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The other band that saw me through were Fishbone. They’d play funk, Zappa, anything… totally fearless in pushing ska music forward. I saw them at Dingwalls in the 80s and Suggs and Lee Thompson from Madness were there too. I was in heaven.
XTC are my favourite band of the lot. I love Englishness in bands, and XTC are quintessential. If it wasn’t for XTC, I wouldn’t have got into psychedelia because of Dukes Of Stratosfear. I feel sorry for Andy Partridge, though – in every interview he’s asked about getting XTC back together, the stage fright and so on. But he produces lots of new music.
The album I adore is Powers. When he was a kid he used to get these books from the library, not to read but because he liked the artist, Richard Powers. So he made this homage, a Radiophonic, Raymond Scott vibe, like Forbidden Planet had, just sounds and textures. The picture on the front is what the music sounds like! People expecting Senses Working Overtime will be disappointed.
Through the Residents I discovered Negativland, then I read a review by Simon Reynolds of Stop Your Nonsense by Position Normal saying, ‘This is the British Negativland.’ That excited me, and was quite accurate. Samples, cut-ups, weird easy listening… it’s got this heavy rock, Sabbath-type track played on recorders.
The main reason I’m into prog is because of I Monster – Dean Hohner and Jarrod Gosling. They kind of invented hauntology, being entrenched in this 60s Hammer horror aesthetic without being too corny. I read a review in Bizarre of These Are Our Children – you can’t get it now because they didn’t clear any of the samples – bought it, then lent it to [director] Edgar Wright, who I’d made a ‘sleazy listening’ compilation for that he’d really dug. He gave I Monster the theme tune to this zombie film he was making – Shaun Of The Dead.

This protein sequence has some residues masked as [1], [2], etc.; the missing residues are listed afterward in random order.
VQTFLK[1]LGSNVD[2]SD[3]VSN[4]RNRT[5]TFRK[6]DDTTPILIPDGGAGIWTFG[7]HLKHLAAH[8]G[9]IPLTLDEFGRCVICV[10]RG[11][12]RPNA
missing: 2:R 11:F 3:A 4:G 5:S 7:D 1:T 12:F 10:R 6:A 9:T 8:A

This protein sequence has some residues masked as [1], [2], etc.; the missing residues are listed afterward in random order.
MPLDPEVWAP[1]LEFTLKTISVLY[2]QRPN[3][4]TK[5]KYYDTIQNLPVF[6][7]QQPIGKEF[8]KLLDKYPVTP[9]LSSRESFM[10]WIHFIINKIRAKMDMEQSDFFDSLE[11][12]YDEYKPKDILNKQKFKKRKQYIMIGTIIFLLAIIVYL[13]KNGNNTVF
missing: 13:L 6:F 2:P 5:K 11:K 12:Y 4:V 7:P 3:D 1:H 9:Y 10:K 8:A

I saw them at the premiere, went up to say hi and we all clicked. Jarrod said, ‘You like psychedelia. Do you like prog?’ I didn’t really know, so he started sending me mixtape CDs of phenomenal stuff – Skip Bifferty, McDonald And Giles, Comus – and it blew me away. This was 2003 and we became close. We just collaborated on his new project Cobalt Chapel, who I’ve written a song for. But I would recommend hearing I Monster’s most recent album Bright Sparks, which was commissioned by a company bringing out a synth sampler, so every track is about a synth inventor – and I pulled in a favour and recruited Stewart Lee as narrator.
My music taste might seem quite quirky, but I was never into Joy Division. Madness, Ian Dury, Squeeze, Giles, Giles And Fripp, Bonzos – the thing that runs through my music collection is that knowing wink. Stewart Lee said to me when we went to see the Residents, ‘Paul, we both like experimental music. But whereas I explore the avant-garde, you embrace the novelty, vaudeville aspect.’ I can’t help it. I like the stuff with a twinkle it its eye.”
Catch Paul in Kevin Eldon Will See You Now on BBC Radio 4, 11pm on Tuesdays from April 18